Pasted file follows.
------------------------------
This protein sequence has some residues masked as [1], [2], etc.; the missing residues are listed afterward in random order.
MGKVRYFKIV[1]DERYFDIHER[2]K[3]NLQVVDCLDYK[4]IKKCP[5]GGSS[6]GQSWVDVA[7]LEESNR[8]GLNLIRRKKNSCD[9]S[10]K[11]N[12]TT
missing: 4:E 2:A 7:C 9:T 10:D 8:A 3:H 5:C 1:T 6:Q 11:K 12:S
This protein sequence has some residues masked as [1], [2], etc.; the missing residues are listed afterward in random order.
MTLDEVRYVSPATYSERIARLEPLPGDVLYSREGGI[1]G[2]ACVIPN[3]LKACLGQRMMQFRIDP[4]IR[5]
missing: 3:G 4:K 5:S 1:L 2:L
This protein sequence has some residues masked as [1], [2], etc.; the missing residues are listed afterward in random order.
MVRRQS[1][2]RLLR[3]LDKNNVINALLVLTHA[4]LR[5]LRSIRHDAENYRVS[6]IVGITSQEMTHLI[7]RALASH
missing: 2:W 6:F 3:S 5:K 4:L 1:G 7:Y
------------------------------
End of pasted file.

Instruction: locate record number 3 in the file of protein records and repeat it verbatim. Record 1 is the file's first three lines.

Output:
This protein sequence has some residues masked as [1], [2], etc.; the missing residues are listed afterward in random order.
MVRRQS[1][2]RLLR[3]LDKNNVINALLVLTHA[4]LR[5]LRSIRHDAENYRVS[6]IVGITSQEMTHLI[7]RALASH
missing: 2:W 6:F 3:S 5:K 4:L 1:G 7:Y